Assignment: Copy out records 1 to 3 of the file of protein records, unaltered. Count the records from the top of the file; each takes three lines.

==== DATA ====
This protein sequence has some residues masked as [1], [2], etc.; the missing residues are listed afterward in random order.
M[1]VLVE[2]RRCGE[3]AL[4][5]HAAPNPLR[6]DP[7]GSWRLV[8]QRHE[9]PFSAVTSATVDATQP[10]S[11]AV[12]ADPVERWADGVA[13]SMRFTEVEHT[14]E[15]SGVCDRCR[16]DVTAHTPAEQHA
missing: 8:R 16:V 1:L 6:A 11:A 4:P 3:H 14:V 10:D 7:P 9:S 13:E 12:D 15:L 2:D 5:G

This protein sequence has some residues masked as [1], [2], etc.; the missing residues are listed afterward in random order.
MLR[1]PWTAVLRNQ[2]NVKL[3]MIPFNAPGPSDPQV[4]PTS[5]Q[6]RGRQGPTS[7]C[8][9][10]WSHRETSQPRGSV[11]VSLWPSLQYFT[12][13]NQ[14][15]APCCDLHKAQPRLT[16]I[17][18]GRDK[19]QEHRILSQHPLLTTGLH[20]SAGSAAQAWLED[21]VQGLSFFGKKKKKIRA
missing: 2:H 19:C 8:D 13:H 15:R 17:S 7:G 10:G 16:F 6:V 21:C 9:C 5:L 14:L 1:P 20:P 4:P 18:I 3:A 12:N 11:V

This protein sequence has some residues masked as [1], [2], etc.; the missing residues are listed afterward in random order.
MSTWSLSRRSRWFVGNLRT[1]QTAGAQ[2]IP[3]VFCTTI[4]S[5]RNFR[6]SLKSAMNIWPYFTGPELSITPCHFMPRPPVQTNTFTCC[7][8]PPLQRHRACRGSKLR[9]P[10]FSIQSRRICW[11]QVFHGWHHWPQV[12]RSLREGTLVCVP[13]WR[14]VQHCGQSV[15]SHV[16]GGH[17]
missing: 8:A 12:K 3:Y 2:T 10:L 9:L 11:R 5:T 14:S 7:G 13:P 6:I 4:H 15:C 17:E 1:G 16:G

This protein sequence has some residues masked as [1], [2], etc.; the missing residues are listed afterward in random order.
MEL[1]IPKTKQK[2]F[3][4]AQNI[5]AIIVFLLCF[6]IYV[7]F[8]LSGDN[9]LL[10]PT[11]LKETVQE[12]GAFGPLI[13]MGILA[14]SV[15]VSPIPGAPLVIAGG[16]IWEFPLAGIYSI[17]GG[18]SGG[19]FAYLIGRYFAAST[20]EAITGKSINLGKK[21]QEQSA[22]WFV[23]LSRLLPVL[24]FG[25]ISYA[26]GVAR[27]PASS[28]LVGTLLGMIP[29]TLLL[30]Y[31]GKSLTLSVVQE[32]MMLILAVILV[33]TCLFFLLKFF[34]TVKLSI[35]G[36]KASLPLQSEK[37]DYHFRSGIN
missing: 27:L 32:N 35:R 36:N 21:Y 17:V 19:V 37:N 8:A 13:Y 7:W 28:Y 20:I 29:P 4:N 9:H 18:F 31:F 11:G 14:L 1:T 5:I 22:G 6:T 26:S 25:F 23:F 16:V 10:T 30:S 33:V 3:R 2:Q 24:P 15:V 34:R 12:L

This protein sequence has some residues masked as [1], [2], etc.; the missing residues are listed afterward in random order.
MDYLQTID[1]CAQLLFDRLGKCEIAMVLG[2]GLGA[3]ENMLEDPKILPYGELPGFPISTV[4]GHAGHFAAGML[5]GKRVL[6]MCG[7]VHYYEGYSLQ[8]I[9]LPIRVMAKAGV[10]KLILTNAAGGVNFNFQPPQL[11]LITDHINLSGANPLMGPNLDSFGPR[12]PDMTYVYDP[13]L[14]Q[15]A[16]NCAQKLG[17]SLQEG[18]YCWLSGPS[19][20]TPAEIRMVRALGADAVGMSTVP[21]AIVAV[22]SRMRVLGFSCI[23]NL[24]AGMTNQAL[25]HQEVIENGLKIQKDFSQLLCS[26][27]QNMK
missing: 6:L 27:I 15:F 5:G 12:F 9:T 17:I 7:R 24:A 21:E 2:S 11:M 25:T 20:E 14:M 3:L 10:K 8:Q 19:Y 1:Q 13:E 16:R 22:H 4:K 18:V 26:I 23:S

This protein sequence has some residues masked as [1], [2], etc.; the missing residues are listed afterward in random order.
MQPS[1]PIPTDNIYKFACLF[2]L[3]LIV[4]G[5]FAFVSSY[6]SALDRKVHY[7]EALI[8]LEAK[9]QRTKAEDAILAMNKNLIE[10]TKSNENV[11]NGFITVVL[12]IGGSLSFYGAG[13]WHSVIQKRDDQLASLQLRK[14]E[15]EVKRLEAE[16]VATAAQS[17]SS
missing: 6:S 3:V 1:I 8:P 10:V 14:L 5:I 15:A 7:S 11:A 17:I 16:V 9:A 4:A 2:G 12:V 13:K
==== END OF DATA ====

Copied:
This protein sequence has some residues masked as [1], [2], etc.; the missing residues are listed afterward in random order.
M[1]VLVE[2]RRCGE[3]AL[4][5]HAAPNPLR[6]DP[7]GSWRLV[8]QRHE[9]PFSAVTSATVDATQP[10]S[11]AV[12]ADPVERWADGVA[13]SMRFTEVEHT[14]E[15]SGVCDRCR[16]DVTAHTPAEQHA
missing: 8:R 16:V 1:L 6:A 11:A 4:P 3:H 14:V 10:D 7:P 9:S 13:E 12:D 15:L 2:D 5:G

This protein sequence has some residues masked as [1], [2], etc.; the missing residues are listed afterward in random order.
MLR[1]PWTAVLRNQ[2]NVKL[3]MIPFNAPGPSDPQV[4]PTS[5]Q[6]RGRQGPTS[7]C[8][9][10]WSHRETSQPRGSV[11]VSLWPSLQYFT[12][13]NQ[14][15]APCCDLHKAQPRLT[16]I[17][18]GRDK[19]QEHRILSQHPLLTTGLH[20]SAGSAAQAWLED[21]VQGLSFFGKKKKKIRA
missing: 2:H 19:C 8:D 13:H 15:R 17:S 7:G 10:G 16:F 6:V 21:C 9:C 5:L 14:L 1:P 20:P 4:P 18:I 3:A 12:N 11:V

This protein sequence has some residues masked as [1], [2], etc.; the missing residues are listed afterward in random order.
MSTWSLSRRSRWFVGNLRT[1]QTAGAQ[2]IP[3]VFCTTI[4]S[5]RNFR[6]SLKSAMNIWPYFTGPELSITPCHFMPRPPVQTNTFTCC[7][8]PPLQRHRACRGSKLR[9]P[10]FSIQSRRICW[11]QVFHGWHHWPQV[12]RSLREGTLVCVP[13]WR[14]VQHCGQSV[15]SHV[16]GGH[17]
missing: 8:A 12:K 3:Y 2:T 10:L 9:L 11:R 5:T 14:S 7:G 13:P 6:I 4:H 15:C 17:E 1:G 16:G